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Making, renovating history.

The Ford Rotunda began life as a building erected for the vehicle manufacturer's display at the 1939 World's Fair in New York. It was transported to Dearborn, where it was used, among other things, as the marshalling point for the people who were sent by bus to tour the Ford River Rouge Plant. The Rotunda burned down in 1962. The tours kept running until 1980, but they, too, came to an end. By that time, bad economic conditions and declining production at the aging, dirty plant conspired to reinforce the impression of the auto industry as a low-tech and low-skill way of life. How times have changed.

Plant tours at the Rouge restarted May 3, and visitors are again bussed to the plant to see how trucks--Ford's F-150--are built. The tours start from The Henry Ford--the name for Dearborn, MI's Henry Ford Museum and Greenfield Village--and the plant sightseer's visit today is much different than the one they would have seen nearly 25 years ago. "The Rouge," as locals refer to it, uses Ford's flexible manufacturing system--which can build up to nine different models off three different platforms in this instance--and is the first sustainable automotive manufacturing facility in the world. The roof is covered in 10.4-acres of sedum plants, and natural water management techniques eliminate the need for a storm water treatment facility.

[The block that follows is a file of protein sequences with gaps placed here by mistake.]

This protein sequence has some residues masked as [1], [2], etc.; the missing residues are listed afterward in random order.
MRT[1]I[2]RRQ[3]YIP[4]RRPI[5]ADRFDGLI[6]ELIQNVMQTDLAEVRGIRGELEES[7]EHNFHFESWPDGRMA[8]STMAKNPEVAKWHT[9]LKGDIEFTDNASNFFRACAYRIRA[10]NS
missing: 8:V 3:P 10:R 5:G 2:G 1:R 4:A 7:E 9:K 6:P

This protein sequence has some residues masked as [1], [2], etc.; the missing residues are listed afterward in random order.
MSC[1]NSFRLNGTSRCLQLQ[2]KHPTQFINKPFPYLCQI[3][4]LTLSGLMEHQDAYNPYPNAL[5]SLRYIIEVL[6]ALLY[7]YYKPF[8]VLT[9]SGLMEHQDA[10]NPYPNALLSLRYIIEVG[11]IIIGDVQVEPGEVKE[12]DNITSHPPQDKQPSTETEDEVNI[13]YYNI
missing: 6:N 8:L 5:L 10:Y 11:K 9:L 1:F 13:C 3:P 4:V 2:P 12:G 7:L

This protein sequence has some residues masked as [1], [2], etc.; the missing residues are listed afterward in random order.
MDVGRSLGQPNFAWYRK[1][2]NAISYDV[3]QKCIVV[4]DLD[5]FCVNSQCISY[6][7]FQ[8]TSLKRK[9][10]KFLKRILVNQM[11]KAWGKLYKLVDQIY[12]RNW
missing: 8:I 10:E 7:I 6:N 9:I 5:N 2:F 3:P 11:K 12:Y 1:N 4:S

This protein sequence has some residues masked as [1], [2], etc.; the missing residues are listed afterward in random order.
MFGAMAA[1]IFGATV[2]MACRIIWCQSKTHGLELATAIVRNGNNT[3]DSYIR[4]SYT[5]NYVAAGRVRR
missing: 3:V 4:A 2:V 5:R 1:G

According to Tim O'Brien, vice president, Corporate Relations at Ford: "We had the opportunity to rethink the ways in which the plant and its operations fit into the surrounding ecosystem, and came up with a number of ideas, both internally and externally, to reduce the impact the plant would have." Not all of those ideas were feasible, says O'Brien, and they remain on the shelf until time and technology make it possible to adopt them. Others--like the wind generators at Ford's Dagenham Facility--were originally planned for the Rouge, but found to be better suited to the windier plains of England. "As our plants are updated," O'Brien says, "we'll introduce those environmental technologies and ideas that make the most sense and have the greatest impact for the money spent."


As for the rest of the part of the Rouge complex that has yet to be transformed, O'Brien suggests that historically significant buildings will be renovated, while others are demolished. "We want to protect the history of the site while making the best use of the available land in a responsible way," O'Brien says before recounting how Ford has rebuilt Gate 4-scene of the famous 1937 "Battle of the Overpass." "This facility is important to the history of the Ford Motor Company, the auto industry, and of manufacturing in the 20th century," he says. "So while we are opening a new plant that looks ahead, we don't want to forget how we got here in the first place."--CAS
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Title Annotation:WIP
Publication:Automotive Design & Production
Geographic Code:1USA
Date:Jun 1, 2004
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